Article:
Specific Scenarios and How to Handle Them

Different scenarios may arise when dealing with GUR.

GUR as a No Play Zone

If the GUR is marked as a No Play Zone (NPZ), you must take relief. Drop your ball outside the GUR at the nearest point of complete relief. Failing to do this incurs a two-shot penalty.

Provisional Ball in GUR

If your provisional ball lands in GUR, first take relief using the point where the original ball lay as your reference. Drop the provisional ball in the correct relief area, ensuring it’s not closer to the hole.

Animal Holes and Abnormal Course Conditions

Similar to GUR, relief is available for other abnormal course conditions like animal holes or temporary water. Locate the nearest point of relief from the condition, mark it, and drop within one club length.

GUR in Different Areas of the Golf Course

Understanding how Ground Under Repair (GUR) affects various areas of the golf course is essential for golfers to navigate these situations effectively. Here’s a breakdown of GUR in different areas:

Relief Rules for GUR in a Bunker

When a bunker is designated as Ground Under Repair (GUR), you can either play the ball as it lies or take free relief.

For relief, determine the nearest point of complete relief outside the bunker using the point where the ball last entered the GUR. Drop the ball within one club length, no closer to the hole.

If the bunker is marked as a No Play Zone, you must take free relief outside the bunker. Drop the ball at the nearest point of complete relief, avoiding the bunker confines.

Relief Rules for GUR on the Putting Green

If your ball lies on the putting green and is in a Ground Under Repair (GUR) area, you can take free relief. Identify the nearest point of complete relief, not closer to the hole, where there is no interference from the GUR, and place the ball there.

This ensures the integrity of your putt without disturbance from the GUR.

Frequently Asked Questions

Do I get relief from tree roots in golf?

If tree roots interfere with your play on the fairway, you have limited options: either play the ball as it lies or declare it unplayable and take a penalty relief. There are typically no free relief options for tree roots outside the fairway.

Can you drop from GUR onto the green?

Yes, if Ground Under Repair (GUR) interferes with your lie, stance, or swing, you may take relief. Find the nearest point of relief, not closer to the hole, in the general area, and drop within one club length.

What happens if a bunker is GUR?

If a bunker is marked as GUR, you can take free relief outside the bunker. Drop the ball at the nearest point of complete relief in the general area, ensuring it is no closer to the hole and outside the bunker.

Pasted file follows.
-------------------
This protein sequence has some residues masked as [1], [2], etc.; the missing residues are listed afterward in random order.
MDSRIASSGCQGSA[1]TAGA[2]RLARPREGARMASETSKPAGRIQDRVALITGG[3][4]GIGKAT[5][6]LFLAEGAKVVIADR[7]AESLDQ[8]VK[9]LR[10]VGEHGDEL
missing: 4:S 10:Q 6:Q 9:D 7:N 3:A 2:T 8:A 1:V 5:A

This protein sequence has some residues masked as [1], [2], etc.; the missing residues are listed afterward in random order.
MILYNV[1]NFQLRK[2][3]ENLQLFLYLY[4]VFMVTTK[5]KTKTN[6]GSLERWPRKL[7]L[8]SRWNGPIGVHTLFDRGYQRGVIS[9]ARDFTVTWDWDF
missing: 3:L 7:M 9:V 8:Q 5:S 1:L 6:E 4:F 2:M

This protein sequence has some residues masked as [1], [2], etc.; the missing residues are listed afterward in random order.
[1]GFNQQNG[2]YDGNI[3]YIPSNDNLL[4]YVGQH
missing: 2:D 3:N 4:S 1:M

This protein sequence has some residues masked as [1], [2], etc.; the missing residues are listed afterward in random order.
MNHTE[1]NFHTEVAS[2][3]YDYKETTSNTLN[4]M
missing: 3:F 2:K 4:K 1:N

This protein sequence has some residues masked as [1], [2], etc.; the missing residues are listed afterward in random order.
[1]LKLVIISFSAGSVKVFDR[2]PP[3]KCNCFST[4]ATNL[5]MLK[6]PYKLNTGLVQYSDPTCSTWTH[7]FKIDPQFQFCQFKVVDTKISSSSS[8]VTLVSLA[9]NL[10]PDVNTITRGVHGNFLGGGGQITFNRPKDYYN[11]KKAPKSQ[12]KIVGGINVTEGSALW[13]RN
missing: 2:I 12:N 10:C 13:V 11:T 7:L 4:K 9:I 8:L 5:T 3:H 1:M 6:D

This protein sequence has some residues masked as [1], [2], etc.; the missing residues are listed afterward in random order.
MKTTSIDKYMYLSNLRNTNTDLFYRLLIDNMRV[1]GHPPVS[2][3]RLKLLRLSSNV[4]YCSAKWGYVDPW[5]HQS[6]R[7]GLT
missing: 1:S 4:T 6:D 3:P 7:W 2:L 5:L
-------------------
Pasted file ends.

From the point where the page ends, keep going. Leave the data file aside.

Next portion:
What club to use when taking relief?

Use the club you would have used for your next shot to determine the nearest point of relief. For example, if you would normally use a 7-iron for a 150-yard shot to the hole, use that to find your relief point.

Can all bunkers be GUR?

Yes, any bunker can be marked as GUR, and scores from rounds played under these conditions are acceptable for handicap purposes as specified by the Committee.


Mastering the rules around Ground Under Repair (GUR) can greatly enhance your golfing experience. By understanding the specific relief options and procedures, you can make informed decisions that keep your game within the rules and avoid unnecessary penalties.

Whether you’re dealing with GUR in bunkers or on the putting green, knowing how to identify the nearest point of complete relief and properly execute a drop is essential.

This knowledge not only helps you navigate tricky situations but also gives you a strategic advantage on the course. Keep these guidelines in mind, and you’ll be better prepared to handle any GUR scenarios that come your way.

Consult the official rulebook or a certified golf instructor for any updates or specific situations you may encounter. Staying informed ensures you’re always playing by the rules and enjoying the game to its fullest.

Photo of author

Colin McCarthy

Golf is about mastering your misses and learning from them. I seek answers on the how and why of the golf swing, gaining experience even when answers elude me. With over 11,000 hours of teaching and a hunger for learning, I welcome any questions. My goal is to introduce golf to as many as possible, simplifying the game for all to enjoy. Passionate, eager, and ambitious, I'm here to teach, listen, and learn. LinkedIn

Leave a Comment